Introduction: Organize an Unreasonable Number of Embroidery Floss Colors
DMC, the most easily available embroidery floss in my part of the USA, comes in over 400 colors. If you use or publish patterns, you want to be able to put your hand on particular colors. If you’re stitching free, you want to be able to find all of your greens or pinks or whatever other colors; you want to be able to see what you have. This instructable assumes you’re using DMC, but I discuss making a color card of your own in another entry. Scan them all!
This recipe requires use of a computer and a color printer, the ability to capture an image, resize, 'cut' and 'paste.' Ask your acquaintances; it's not too esoteric.
You will also need cardstock, at least one three-ring notebook, paper punch, two-sided tape, and snack-sized Ziplock bags. You may want to rewind the skeins in a more stable configuration and make it less likely that they will lose their numbers.
Step 1: Make Color Pages
Go to the DMC website and copy each of the color cards for the floss you are using. (Click on the cards to make them bigger. Place cursor on each, left click or command-click, and pick Save Image As. Save to a file you can find so you can resize and print them.)
Step 2: One Column at a Time
Resize each image to 8x10 (or slightly smaller than whatever notebook format you want to use). You may want to use the Sharpen feature, if you have one, to make the numbers easier to read.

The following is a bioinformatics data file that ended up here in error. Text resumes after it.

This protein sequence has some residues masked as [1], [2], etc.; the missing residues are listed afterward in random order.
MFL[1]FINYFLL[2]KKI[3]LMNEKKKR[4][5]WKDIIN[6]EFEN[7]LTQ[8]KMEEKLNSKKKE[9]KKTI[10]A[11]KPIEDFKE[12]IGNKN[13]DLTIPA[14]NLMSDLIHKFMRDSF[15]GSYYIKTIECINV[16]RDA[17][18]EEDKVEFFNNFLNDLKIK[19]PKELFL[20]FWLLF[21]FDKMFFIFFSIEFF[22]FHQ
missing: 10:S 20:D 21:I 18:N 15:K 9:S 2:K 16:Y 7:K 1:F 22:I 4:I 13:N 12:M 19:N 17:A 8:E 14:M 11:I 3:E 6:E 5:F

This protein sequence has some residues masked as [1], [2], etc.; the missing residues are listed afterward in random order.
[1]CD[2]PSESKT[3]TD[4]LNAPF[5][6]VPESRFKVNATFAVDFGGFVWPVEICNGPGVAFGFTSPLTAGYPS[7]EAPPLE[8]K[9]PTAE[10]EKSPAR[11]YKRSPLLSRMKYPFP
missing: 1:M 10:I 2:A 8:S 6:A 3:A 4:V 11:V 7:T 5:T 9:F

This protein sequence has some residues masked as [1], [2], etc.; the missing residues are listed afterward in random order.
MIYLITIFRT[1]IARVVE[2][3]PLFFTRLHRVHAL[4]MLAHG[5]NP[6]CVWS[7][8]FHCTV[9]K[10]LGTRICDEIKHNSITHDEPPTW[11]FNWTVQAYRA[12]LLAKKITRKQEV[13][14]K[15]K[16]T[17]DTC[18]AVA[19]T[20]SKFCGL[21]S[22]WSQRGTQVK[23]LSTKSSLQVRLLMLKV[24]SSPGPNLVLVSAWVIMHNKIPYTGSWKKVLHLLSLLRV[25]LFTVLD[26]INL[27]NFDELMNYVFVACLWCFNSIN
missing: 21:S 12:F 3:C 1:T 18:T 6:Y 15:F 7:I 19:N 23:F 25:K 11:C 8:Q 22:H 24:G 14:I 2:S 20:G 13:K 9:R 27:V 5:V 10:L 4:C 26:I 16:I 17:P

Note of experience: Once your pages-with-bags-exceed your notebook, get one of those boxes that hold hanging files. you won't need the file folder, just put the pages in. This is a very good remedy, possibly better than the notebook in the first place.
Now, cut and paste each column of colors onto its own page, and print it out. (I ended up with 17 columns. You could, of course, cut and paste them into columns of however few or many colors you like.)
I printed the colors along the left and punched holes along the right, with a blank page in the binder between each column of colors. If you were to get all the colors, you would need more than three bags for each column.
Step 3: Attach Snack Bags
Using the double-sided tape, attach snack bags along the page. you can overlap them slightly. I put the tape behind the zip-strips part of the bag, since that's where the wear will be heaviest. You might use two strips.
This will give you, mostly likely, three bags for every column of twenty-six colors. You may want to put bags on the right, facing, page, so you won't have too many colors to look through in each bag (or too many to close it). I put the colors abutting each bag into that bag.
To make it easier to find each color's number, I have indexed the column it falls into, and into which third of the column each number falls (see attached pdf file).
The space you will need in the binder depends on on how much of the DMC spectrum you own. If you aren't using a 3" binder, you will want more than one binder since the skeins in each bag make the pages much thicker.
Step 4: Put the Skeins Into the Right Bags
Put the skeins into the bags nearest their numbers. Since DMC's new color cards are in a color-based array, you have some hope of becoming intuitive about where each skein goes.
It looks pretty. Purr.
Now that you have all the skeins off of your couch, go stitch something!
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